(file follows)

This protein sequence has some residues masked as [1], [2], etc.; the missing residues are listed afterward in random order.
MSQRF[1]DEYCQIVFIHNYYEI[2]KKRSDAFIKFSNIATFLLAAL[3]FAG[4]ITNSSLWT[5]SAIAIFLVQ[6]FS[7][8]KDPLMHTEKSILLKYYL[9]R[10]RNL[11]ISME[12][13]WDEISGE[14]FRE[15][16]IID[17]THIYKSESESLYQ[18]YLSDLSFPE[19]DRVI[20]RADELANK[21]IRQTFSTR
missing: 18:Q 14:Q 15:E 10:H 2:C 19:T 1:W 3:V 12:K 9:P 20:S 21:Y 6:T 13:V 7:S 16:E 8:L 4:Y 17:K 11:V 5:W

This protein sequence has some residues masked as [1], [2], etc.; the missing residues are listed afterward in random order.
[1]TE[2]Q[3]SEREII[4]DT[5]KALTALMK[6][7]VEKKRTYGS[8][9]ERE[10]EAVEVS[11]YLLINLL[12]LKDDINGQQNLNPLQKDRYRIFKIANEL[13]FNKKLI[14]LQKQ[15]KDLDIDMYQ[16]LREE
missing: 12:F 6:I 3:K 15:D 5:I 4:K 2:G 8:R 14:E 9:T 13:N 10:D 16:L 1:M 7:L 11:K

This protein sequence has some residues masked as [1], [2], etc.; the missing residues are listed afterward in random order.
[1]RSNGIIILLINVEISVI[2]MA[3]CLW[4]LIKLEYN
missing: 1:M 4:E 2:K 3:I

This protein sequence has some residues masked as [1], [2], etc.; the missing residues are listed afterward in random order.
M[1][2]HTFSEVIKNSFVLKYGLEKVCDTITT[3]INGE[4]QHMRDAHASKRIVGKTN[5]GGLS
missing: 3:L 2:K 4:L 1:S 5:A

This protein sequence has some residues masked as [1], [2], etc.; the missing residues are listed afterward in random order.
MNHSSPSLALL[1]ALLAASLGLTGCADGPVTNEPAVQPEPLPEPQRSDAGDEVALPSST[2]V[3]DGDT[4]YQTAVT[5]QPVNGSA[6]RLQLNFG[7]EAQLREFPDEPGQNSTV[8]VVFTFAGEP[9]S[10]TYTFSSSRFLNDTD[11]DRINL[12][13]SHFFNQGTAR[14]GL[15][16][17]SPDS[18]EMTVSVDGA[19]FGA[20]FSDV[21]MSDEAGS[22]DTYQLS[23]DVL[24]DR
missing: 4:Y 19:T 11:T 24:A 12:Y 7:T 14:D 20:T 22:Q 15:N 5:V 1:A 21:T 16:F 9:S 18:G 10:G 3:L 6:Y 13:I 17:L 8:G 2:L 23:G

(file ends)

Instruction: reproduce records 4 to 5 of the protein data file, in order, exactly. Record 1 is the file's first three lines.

This protein sequence has some residues masked as [1], [2], etc.; the missing residues are listed afterward in random order.
M[1][2]HTFSEVIKNSFVLKYGLEKVCDTITT[3]INGE[4]QHMRDAHASKRIVGKTN[5]GGLS
missing: 3:L 2:K 4:L 1:S 5:A

This protein sequence has some residues masked as [1], [2], etc.; the missing residues are listed afterward in random order.
MNHSSPSLALL[1]ALLAASLGLTGCADGPVTNEPAVQPEPLPEPQRSDAGDEVALPSST[2]V[3]DGDT[4]YQTAVT[5]QPVNGSA[6]RLQLNFG[7]EAQLREFPDEPGQNSTV[8]VVFTFAGEP[9]S[10]TYTFSSSRFLNDTD[11]DRINL[12][13]SHFFNQGTAR[14]GL[15][16][17]SPDS[18]EMTVSVDGA[19]FGA[20]FSDV[21]MSDEAGS[22]DTYQLS[23]DVL[24]DR
missing: 4:Y 19:T 11:T 24:A 12:Y 7:T 14:D 20:T 22:Q 15:N 5:V 1:A 21:T 16:F 9:S 18:G 10:G 3:L 6:Y 13:I 17:L 8:G 2:L 23:G